In the last 10 years the hotel industry has been trying to upgrade and add to guest services.
Some offer complimentary shoeshines, others will pick you up at the airport in a limousine. Many have added secretarial services and business centers for visiting executives, as well as 24-hour room service. And most have added concierge services.
This expansion of hotel services was long overdue, although there's nothing particularly unique or exciting about them.
However, a growing number of hotels are now trying to outdo themselves with a host of truly unusual services. They may not be advertised or promoted extensively, but they do exist.
For example, each morning at the Hilton in Wichita Falls, Tex., an employee runs out in front of the hotel and washes the windows of every car in the parking lot.
Feel a sudden urge to go bowling in Shanghai? No problem. The new Hua Ting Sheraton features ultra-modern lanes.
Telescope on Roof
Are you a stargazer? The Hyatt Regency Maui offers a special rooftop astronomy night from its Lahaina Tower.
For those who desire the utmost in discretion, The Mandarin in Hong Kong offers blind masseurs, on call 24 hours a day. A similar service is provided at the Westin Chosun Beach Hotel in Seoul, South Korea.
But who would want a blind masseur? "They are most often used by public officials and celebrities," Mandarin spokesperson Geraldine Pitt says. "These are people who don't really want to be seen by anyone. Or they are used by guests simply too timid to be seen in the nude. Feeling is, as they say, believing."
(Note: a number of hotels in Japan also provide this same service.)
Some hotels provide other unusual fitness and medical services. Each morning at 7 a.m. the general manager of the Hilton International in Melbourne leads guests on their jog through the Fitzroy Gardens.
The Alexis Hotel at Riverplace in running-conscious Portland, Ore., supplies fleece warm-up clothing in each room. And downstairs at the concierge desk the hotel provides athletic shoes in 24 sizes. (The washable shoes are professionally cleaned before each use.)
Dentists on Call
Have a toothache? At the Ramada Grand Hotel in Budapest, guests receive complimentary dental examinations.
If you're staying at the Old Vicarage Hotel in Stretton, England, you're in for a treat. Copies of the officially banned book "Spycatcher" are provided as bedtime reading.
Then there's "Reginald." At the Ramada Renaissance Hotel in Manchester, guests are presented with the small yellow plastic duck in their bathtubs. "Some people think it's just a toy," a spokesman said. "But we're convinced that the duck performs a service." Similar ducks have found their way into bathtubs at the McLean, Va., Hilton.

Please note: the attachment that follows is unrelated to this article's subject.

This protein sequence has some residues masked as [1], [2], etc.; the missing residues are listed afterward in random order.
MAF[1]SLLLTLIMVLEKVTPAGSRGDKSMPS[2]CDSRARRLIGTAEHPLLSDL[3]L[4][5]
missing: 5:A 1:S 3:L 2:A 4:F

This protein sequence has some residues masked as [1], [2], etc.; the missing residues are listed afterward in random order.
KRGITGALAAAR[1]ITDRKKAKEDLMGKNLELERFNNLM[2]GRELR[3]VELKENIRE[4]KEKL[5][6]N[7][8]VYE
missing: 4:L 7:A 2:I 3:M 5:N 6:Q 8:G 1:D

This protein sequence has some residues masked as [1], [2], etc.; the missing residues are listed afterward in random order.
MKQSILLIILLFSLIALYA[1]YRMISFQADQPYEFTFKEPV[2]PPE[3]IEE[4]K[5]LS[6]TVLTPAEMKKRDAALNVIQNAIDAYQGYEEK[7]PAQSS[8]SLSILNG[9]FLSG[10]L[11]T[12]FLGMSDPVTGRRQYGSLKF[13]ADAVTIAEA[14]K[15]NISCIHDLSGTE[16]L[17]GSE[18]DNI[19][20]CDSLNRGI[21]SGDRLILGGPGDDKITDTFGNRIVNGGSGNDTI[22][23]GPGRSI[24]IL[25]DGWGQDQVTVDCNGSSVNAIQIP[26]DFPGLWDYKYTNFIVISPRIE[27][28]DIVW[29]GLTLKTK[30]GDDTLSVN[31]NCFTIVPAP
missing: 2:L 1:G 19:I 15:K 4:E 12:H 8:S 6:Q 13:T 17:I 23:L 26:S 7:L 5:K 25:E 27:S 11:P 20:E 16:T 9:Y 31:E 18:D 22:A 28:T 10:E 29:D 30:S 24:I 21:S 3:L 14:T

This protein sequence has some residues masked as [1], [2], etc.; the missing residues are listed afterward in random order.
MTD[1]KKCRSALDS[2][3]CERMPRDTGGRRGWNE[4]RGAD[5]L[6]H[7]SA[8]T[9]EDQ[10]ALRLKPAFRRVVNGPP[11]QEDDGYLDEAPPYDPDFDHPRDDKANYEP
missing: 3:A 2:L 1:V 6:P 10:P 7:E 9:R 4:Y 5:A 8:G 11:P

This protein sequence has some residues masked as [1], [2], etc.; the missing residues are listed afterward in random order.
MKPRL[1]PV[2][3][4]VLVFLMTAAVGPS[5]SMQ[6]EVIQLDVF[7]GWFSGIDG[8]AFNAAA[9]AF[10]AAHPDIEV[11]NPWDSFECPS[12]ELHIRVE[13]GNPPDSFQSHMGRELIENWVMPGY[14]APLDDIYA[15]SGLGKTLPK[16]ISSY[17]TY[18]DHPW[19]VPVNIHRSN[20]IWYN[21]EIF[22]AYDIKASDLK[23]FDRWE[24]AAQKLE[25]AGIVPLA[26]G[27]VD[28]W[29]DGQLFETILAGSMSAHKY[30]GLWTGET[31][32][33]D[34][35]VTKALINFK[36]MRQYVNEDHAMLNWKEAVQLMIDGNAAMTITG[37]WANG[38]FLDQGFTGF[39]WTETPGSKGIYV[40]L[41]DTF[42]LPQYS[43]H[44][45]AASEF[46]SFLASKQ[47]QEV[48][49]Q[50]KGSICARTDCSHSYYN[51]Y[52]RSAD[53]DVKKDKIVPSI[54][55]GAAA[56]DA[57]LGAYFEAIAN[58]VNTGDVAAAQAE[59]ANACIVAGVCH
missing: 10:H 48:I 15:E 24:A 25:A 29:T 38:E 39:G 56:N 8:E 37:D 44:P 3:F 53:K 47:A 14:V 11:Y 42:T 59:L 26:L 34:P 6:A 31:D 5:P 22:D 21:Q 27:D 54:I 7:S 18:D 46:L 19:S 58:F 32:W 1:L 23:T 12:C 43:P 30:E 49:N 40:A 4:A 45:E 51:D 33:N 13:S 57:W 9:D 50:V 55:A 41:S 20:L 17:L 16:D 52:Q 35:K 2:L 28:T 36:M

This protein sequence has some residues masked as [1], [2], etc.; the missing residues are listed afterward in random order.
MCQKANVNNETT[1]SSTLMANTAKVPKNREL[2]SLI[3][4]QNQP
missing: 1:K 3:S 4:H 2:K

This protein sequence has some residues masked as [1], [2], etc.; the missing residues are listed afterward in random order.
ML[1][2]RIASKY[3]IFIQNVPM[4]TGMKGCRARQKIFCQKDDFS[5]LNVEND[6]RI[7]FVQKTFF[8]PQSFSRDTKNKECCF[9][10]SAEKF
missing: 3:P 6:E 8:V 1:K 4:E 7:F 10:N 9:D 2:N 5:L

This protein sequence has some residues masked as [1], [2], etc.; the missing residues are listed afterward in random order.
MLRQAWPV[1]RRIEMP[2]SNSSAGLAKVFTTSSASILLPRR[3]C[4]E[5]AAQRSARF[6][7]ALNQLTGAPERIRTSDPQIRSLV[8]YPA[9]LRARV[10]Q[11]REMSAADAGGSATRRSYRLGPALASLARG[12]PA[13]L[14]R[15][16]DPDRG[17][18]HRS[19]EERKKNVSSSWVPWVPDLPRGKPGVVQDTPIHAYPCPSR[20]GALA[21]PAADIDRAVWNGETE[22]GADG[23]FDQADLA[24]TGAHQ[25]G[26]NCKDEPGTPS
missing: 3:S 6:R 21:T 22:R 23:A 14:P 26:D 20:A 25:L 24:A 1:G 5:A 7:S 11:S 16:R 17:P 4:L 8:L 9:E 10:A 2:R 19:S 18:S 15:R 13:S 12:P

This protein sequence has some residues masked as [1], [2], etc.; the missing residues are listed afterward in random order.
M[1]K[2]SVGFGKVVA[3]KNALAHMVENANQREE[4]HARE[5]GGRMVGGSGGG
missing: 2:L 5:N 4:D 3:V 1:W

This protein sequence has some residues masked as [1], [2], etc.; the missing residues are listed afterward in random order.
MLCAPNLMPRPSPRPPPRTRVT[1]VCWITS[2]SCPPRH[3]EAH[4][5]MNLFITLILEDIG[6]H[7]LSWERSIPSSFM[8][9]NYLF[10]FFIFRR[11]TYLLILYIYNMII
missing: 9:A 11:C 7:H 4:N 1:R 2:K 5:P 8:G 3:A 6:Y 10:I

If you're ever visiting the Taj Mahal Inter-Continental in Bombay or the Taj Palace Hotel in Delhi, there won't be any need to make those secret late-night, long-distance calls. The hotel offers a 24-hour resident astrologer.
Each morning at 11 a.m. at the new Scottsdale Princess Resort, guests relaxing near any of the hotel's pools are offered complimentary hot consomme. (You can also find this service at the Plantation Inn in Ocho Rios, Jamaica.)
Poolside loungers at the Beverly Hilton Hotel, Beverly Hills, are spritzed with Evian water by the pool boys.
VCRs are available to guests at the Grand Bay Equitable Center in New York City (the hotel also features an extensive videotape library). And the Pierre thoughtfully places heavy-duty Toshiba humidifiers in guest rooms.
In Auckland the Regent offers complimentary tie and scarf cleaning. But remember, many of these services aren't advertised--you just have to know about them.
Another unadvertised service has become nothing less than a small San Francisco legend. At the Westin St. Francis, Arnold Batliner runs the world's only money laundry. Batliner recently celebrated his 84th birthday; he's the same age as the hotel.
Each year Batliner has washes more than $500,000 dollars worth of coins. "Clean money" has been a St. Francis trademark since 1938, when the hotel introduced the service for women guests who didn't want their white gloves soiled by dirty silver dollars.
"It's of diminishing value," says managing director Robert Wilhelm, "and most of our guests don't even know about it. But we will continue it as long as Arnold's here."
Not surprisingly, many unusual hotel services focus on cuisine. The Seattle Sheraton allows guests to take their freshly caught fish/fowl to the executive chef, who will prepare it for dinner.
At the Peppermill Hotel & Casino in Reno the chef at Le Moulin restaurant delights in performing an extremely popular mealtime service: a wide choice of wild and unusual game, cooked to order and available to any guest.